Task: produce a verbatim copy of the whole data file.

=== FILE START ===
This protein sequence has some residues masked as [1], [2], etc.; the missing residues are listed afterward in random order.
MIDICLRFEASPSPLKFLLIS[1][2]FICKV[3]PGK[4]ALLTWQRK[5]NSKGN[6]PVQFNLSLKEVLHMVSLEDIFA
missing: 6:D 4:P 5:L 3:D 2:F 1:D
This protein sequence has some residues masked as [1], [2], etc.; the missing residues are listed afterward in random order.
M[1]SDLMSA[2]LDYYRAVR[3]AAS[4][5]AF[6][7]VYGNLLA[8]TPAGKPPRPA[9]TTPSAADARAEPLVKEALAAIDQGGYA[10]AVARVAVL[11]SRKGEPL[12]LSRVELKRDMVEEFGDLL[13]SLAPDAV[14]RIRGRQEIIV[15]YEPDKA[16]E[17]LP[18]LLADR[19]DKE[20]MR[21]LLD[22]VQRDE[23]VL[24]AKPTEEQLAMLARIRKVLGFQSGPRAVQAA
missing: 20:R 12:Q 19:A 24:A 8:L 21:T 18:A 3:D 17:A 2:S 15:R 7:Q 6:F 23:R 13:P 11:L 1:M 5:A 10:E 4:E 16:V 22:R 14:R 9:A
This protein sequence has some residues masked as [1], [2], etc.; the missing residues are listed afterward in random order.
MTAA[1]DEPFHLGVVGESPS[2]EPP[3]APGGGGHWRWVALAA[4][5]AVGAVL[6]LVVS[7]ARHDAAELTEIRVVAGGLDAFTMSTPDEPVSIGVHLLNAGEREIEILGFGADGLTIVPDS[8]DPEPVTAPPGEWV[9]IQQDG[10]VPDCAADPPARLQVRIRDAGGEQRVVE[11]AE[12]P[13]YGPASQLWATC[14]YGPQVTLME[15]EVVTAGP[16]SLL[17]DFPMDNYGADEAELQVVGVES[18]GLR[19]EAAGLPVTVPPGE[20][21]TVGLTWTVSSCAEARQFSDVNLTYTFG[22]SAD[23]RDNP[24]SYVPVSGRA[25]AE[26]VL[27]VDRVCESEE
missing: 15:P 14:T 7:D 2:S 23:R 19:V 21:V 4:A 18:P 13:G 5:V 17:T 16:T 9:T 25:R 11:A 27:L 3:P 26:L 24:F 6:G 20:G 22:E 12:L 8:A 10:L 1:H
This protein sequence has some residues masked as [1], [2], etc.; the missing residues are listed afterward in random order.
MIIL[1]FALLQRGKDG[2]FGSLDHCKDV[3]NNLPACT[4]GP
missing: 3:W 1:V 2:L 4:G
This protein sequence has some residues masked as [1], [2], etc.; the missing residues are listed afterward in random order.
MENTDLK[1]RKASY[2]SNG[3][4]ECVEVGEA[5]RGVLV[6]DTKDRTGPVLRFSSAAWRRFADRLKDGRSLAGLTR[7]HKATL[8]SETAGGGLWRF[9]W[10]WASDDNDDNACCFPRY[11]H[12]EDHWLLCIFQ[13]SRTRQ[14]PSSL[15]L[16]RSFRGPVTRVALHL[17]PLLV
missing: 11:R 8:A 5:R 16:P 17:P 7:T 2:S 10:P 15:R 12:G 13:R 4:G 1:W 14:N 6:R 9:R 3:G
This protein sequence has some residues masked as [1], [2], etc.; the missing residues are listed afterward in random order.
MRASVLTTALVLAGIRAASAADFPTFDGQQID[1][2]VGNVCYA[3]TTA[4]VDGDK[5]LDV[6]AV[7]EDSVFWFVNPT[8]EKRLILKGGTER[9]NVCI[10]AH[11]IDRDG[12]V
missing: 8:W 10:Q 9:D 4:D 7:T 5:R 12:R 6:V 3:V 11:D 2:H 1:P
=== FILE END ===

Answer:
This protein sequence has some residues masked as [1], [2], etc.; the missing residues are listed afterward in random order.
MIDICLRFEASPSPLKFLLIS[1][2]FICKV[3]PGK[4]ALLTWQRK[5]NSKGN[6]PVQFNLSLKEVLHMVSLEDIFA
missing: 6:D 4:P 5:L 3:D 2:F 1:D
This protein sequence has some residues masked as [1], [2], etc.; the missing residues are listed afterward in random order.
M[1]SDLMSA[2]LDYYRAVR[3]AAS[4][5]AF[6][7]VYGNLLA[8]TPAGKPPRPA[9]TTPSAADARAEPLVKEALAAIDQGGYA[10]AVARVAVL[11]SRKGEPL[12]LSRVELKRDMVEEFGDLL[13]SLAPDAV[14]RIRGRQEIIV[15]YEPDKA[16]E[17]LP[18]LLADR[19]DKE[20]MR[21]LLD[22]VQRDE[23]VL[24]AKPTEEQLAMLARIRKVLGFQSGPRAVQAA
missing: 20:R 12:Q 19:A 24:A 8:L 21:T 18:A 3:D 17:A 2:S 15:R 7:Q 6:F 23:R 13:P 11:L 1:M 5:A 10:E 4:E 16:V 22:R 14:R 9:A
This protein sequence has some residues masked as [1], [2], etc.; the missing residues are listed afterward in random order.
MTAA[1]DEPFHLGVVGESPS[2]EPP[3]APGGGGHWRWVALAA[4][5]AVGAVL[6]LVVS[7]ARHDAAELTEIRVVAGGLDAFTMSTPDEPVSIGVHLLNAGEREIEILGFGADGLTIVPDS[8]DPEPVTAPPGEWV[9]IQQDG[10]VPDCAADPPARLQVRIRDAGGEQRVVE[11]AE[12]P[13]YGPASQLWATC[14]YGPQVTLME[15]EVVTAGP[16]SLL[17]DFPMDNYGADEAELQVVGVES[18]GLR[19]EAAGLPVTVPPGE[20][21]TVGLTWTVSSCAEARQFSDVNLTYTFG[22]SAD[23]RDNP[24]SYVPVSGRA[25]AE[26]VL[27]VDRVCESEE
missing: 15:P 14:T 7:D 2:S 23:R 19:V 21:V 4:A 18:P 13:G 5:V 17:T 16:T 9:T 25:R 11:A 27:L 3:P 26:L 24:F 6:G 20:G 22:E 12:L 8:A 10:L 1:H
This protein sequence has some residues masked as [1], [2], etc.; the missing residues are listed afterward in random order.
MIIL[1]FALLQRGKDG[2]FGSLDHCKDV[3]NNLPACT[4]GP
missing: 3:W 1:V 2:L 4:G
This protein sequence has some residues masked as [1], [2], etc.; the missing residues are listed afterward in random order.
MENTDLK[1]RKASY[2]SNG[3][4]ECVEVGEA[5]RGVLV[6]DTKDRTGPVLRFSSAAWRRFADRLKDGRSLAGLTR[7]HKATL[8]SETAGGGLWRF[9]W[10]WASDDNDDNACCFPRY[11]H[12]EDHWLLCIFQ[13]SRTRQ[14]PSSL[15]L[16]RSFRGPVTRVALHL[17]PLLV
missing: 11:R 8:A 5:R 16:P 17:P 7:T 2:S 10:P 15:R 12:G 13:R 4:G 1:W 14:N 6:R 9:R 3:G
This protein sequence has some residues masked as [1], [2], etc.; the missing residues are listed afterward in random order.
MRASVLTTALVLAGIRAASAADFPTFDGQQID[1][2]VGNVCYA[3]TTA[4]VDGDK[5]LDV[6]AV[7]EDSVFWFVNPT[8]EKRLILKGGTER[9]NVCI[10]AH[11]IDRDG[12]V
missing: 8:W 10:Q 9:D 4:D 7:T 5:R 12:R 6:V 3:V 11:D 2:H 1:P